Govt announces Climate
Change Authority board
THE federal Government has announced the make-up of the independent authority that will recommend how fast Australia cuts greenhouse gas emissions under its controversial pollution price regime.
The Climate Change Authority will act much like the central bank and advise on key aspects of Labor’s emissions trading scheme (ETS).
Former Reserve Bank of Australia (RBA) governor Bernie Fraser was appointed chair of the authority in mid-2011 and seven other board members have been named.
They include serving RBA board member Heather Ridout, well-known academics Clive Hamilton and John Quiggin, public sector economist Lynne Williams, businessman John Marlay, AustralianSuper chair Elana Rubin and climate scientist David Karoly.
The country’s chief scientist, Ian Chubb, is an ex-officio member of the authority.
“This is a very strong board,” says Climate Change Minister, Greg Combet.
The authority will recommend intermediate targets to ensure Australia meets its pledge to cut emissions by 5 per cent by 2020 from 2000 levels. The long-term target is an 80 per cent reduction by 2050.
But the authority won’t have the final say on pollution caps, which remain the responsibility of the government and the parliament.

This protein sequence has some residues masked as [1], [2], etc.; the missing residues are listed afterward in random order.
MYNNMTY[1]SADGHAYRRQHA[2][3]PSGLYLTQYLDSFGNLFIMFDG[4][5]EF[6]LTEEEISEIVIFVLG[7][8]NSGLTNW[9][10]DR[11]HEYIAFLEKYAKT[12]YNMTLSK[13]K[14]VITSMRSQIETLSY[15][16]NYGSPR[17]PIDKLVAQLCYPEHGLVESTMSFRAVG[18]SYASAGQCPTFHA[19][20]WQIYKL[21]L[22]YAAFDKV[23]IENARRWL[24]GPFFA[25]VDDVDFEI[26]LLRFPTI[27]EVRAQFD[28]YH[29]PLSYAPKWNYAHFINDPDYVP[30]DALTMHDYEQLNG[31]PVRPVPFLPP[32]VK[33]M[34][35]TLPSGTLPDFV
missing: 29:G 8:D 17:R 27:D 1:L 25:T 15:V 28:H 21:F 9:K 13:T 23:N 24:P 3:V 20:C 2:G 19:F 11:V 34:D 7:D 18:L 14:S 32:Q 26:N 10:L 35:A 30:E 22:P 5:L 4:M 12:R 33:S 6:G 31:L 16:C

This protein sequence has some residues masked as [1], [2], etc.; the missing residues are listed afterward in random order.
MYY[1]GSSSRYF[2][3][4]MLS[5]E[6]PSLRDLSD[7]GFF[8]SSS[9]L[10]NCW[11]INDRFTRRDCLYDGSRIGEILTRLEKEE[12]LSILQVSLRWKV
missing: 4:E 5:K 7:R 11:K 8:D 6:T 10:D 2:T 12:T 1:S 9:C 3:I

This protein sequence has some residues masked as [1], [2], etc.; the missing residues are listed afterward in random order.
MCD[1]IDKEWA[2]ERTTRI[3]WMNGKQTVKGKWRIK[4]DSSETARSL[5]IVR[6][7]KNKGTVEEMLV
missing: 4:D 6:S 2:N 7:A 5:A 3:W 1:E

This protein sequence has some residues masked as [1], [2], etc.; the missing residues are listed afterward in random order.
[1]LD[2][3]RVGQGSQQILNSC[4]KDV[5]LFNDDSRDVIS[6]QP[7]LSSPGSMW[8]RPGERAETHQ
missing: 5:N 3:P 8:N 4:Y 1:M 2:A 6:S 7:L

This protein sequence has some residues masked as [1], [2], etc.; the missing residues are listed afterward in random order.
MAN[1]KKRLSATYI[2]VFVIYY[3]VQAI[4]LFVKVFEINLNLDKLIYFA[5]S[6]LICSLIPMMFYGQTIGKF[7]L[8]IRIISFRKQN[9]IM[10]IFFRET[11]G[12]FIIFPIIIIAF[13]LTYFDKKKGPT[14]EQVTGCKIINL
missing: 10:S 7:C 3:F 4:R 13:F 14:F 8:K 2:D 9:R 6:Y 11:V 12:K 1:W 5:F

Labor’s carbon tax starts in 10 days with a fixed pollution rice of $23 a tonne, before moving to an ETS from mid-2015.
Big emitters will have to buy permits under the ETS, with pollution levels determined by the number of permits issued.
The authority will recommend caps for the first five years of the flexible-price period by early 2014.
It will also advise the federal Government on the reporting system, carbon farming initiative and renewable energy target, or RET.
An overall review of the carbon price regime is due by late 2016.
The Australian Greens hope the authority will “depoliticise” the fraught process of setting emission reduction targets.
The Australian Conservation Foundation says the appointments today (June 22) will ensure the government receives respected advice on climate change policy.
“The Climate Change Authority is well placed to become the Reserve Bank of climate change,” spokesman Tony Mohr has told Sydney media.